Ads are annoying and they slow down your internet browsing experience. Here’s how to block them for your whole network using Pi-Hole and a Raspberry Pi Zero.
No-one likes ads. Ads interrupt videos. Ads crowd up web pages while you’re trying to read. Ads pop up at the worst moment.
There are probably ads competing for your attention while you try to read this right now.
Pi-Hole to the Rescue
Pi-Hole is an ad blocking solution that blocks ads for your whole network – including devices that don’t support ad-blocking browser add-ons like your gaming console or smart TV.
It does this by providing a custom DNS server. DNS servers tell your computer where to find resources on the internet. By providing a DNS server, Pi-Hole can block all requests for resources from advertisers before they even reach your device.
What You’ll Need
Here’s what you’ll need to get a Pi-Hole set up.
- A Raspberry Pi (I’m using a Raspberry Pi zero)
- SD Card
- USB Ethernet adapter (recommended if your Pi doesn’t have an Ethernet port)
Download and Install Pi-Hole
The installation instructions for P-Hole can be found at:
But First, Installing Raspberry Pi OS
You’ll notice that Pi-Hole isn’t a stand-alone Linux distribution that can just be flashed onto an SD card for use in your Pi. It requires that Rasberry Pi OS be installed first.
Here’s how that’s done. Head over to:
…and download the Raspberry Pi Imager for your OS.
Setting up Raspberry Pi OS
Now that you have a fresh install of Raspberry Pi OS, you can go ahead and power up your Raspberry Pi. There are a couple of steps left to get it configured.
You’ll see the Raspberry Pi configuration menu.
With SSH enabled, you can exit the Raspberry Pi configuration tool and reboot if prompted.
One last thing – make sure you change the default password for the system by running:
Set a Static IP Address on Raspberry Pi
Before set up Pi-Hole and unplug the monitor and keyboard from the Raspberry Pi, a static IP address needs to be configured.
On most networks, by default, when a device connects to your network it will ask your router for an IP address and be assigned one automatically.
This is usually fine, but that address can change over time. As the Pi-Hole will be acting as a DNS server, and we will want to be able to connect to it via SSH periodically for maintenance, if the IP address changes, we won’t know where to find it.
So, a static IP address needs to be set, so that it wont’t change.
This is done on Raspberry Pi OS by editing the /etc/dhcpcd.conf file. Below, the file is opened with the nano text editor:
sudo nano /etc/dhcpcd.conf
You’ll see the following screen – it’s the nano text editor. Navigate with the arrow keys, delete text with backspace, and type as normal:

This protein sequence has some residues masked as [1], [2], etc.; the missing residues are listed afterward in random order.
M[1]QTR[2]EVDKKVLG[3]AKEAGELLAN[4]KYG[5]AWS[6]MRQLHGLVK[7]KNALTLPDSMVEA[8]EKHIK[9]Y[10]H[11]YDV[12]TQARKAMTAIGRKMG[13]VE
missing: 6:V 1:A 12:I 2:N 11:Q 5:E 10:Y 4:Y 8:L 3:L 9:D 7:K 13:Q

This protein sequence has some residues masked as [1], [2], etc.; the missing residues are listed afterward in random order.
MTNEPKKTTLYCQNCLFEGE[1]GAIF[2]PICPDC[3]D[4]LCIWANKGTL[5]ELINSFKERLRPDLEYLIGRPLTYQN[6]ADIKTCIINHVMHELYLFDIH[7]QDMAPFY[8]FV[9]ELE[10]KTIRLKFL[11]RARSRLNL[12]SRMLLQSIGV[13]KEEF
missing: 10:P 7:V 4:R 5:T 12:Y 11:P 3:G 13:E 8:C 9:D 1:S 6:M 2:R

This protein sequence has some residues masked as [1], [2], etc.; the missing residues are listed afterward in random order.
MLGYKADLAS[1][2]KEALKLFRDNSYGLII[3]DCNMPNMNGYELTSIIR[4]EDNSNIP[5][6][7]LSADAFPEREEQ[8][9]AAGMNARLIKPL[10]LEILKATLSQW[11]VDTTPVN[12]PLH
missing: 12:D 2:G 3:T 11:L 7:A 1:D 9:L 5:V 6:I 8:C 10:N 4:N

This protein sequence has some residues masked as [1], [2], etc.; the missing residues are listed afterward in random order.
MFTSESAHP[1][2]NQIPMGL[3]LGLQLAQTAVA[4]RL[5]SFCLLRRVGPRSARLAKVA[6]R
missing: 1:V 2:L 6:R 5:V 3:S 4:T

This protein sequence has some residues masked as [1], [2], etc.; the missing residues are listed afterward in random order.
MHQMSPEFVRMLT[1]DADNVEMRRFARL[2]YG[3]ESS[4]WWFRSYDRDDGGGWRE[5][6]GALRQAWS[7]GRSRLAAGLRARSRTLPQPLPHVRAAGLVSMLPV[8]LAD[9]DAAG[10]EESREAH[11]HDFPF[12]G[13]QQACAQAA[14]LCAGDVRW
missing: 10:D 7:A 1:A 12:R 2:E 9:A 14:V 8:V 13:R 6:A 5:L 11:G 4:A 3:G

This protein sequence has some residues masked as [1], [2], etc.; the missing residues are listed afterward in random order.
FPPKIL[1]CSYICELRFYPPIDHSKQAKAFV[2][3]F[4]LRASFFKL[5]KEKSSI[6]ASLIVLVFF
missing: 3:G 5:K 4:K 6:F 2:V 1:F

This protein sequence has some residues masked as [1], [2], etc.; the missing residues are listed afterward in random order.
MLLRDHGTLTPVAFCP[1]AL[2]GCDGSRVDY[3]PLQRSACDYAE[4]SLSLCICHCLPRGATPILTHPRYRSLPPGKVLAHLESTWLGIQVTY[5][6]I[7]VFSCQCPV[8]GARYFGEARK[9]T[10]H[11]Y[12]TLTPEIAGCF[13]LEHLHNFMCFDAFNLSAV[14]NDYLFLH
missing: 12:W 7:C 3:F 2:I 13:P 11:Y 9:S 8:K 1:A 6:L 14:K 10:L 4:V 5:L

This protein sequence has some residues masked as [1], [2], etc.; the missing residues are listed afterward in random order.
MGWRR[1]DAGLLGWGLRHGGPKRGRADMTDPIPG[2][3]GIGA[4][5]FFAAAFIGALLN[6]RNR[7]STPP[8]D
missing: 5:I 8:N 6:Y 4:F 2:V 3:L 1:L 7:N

Scroll down through the configuration file until you see the line
# Example static IP configuration:
By default this configuration is commented out – the lines beginning with a # are ignored by the system. Uncoment the lines so that this section looks like the below:
interface eth0 static ip_address=192.168.1.202/24 static routers=192.168.1.254 static domain_name_servers=22.214.171.124
Here’s what those values mean:
- interface eth0 – this will be the configuration for the interface called eth0 (usually the first/default wired Ethernet connection on a Linux system)
- Our article on setting a Static IP Address on a Raspberry Pi [With Screenshots] has more info on this if you run into trouble
- static ip_address – this sets the static IP address in CIDR notation
- Make sure you use an IP address that won’t be automatically assigned by your router
- static routers – sets the router for your network
- Set this to the IP address of your existing router
- static domain_name_servers – your Pi-Hole will be acting as a DNS server, but the underlying Raspberry PI OS will need a server for connecting to the internet to perform software updates, etc
- I’ve entered 126.96.36.199 for CloudFlare’s DNS server. You could also use 188.8.131.52 which is the address for Google’s DNS service
Notice I’ve left out the IPV6 configuration to keep things simple – most home networks do not use IPv6.
Press the CTRL + X keys to quit the nano text editor. Press Y to save and confirm the changes.
Reboot to apply the changes:
Log back in and run the following commands to make sure your Raspberry Pi OS software is up to date:
sudo apt update sudo apt upgrade
Installing Pi-Hole on Raspberry Pi OS
Pi-Hole can now be installed on top of Raspberry Pi OS!
Run the following command to download the installation script:
wget -O basic-install.sh https://install.pi-hole.net
Execute the installation script by running:
sudo bash basic-install.sh
If all goes well, you’ll see the following screen:
P-Hole is now configured. You can disconnect your monitor and keyboard from the Pi.
Leave the Raspberry Pi plugged in somewhere with power and network connectivity.
Manually Setting DNS Server to use PiHole
Your other devices will still be receiving their DNS server details from your router. You’ll need to manually set the DNS server on each device (or in the DHCP settings on your router if your router supports it).
You’ll need to set the DNS server on your devices to point to the IP address you set manually for your Raspberry Pi in the previous steps.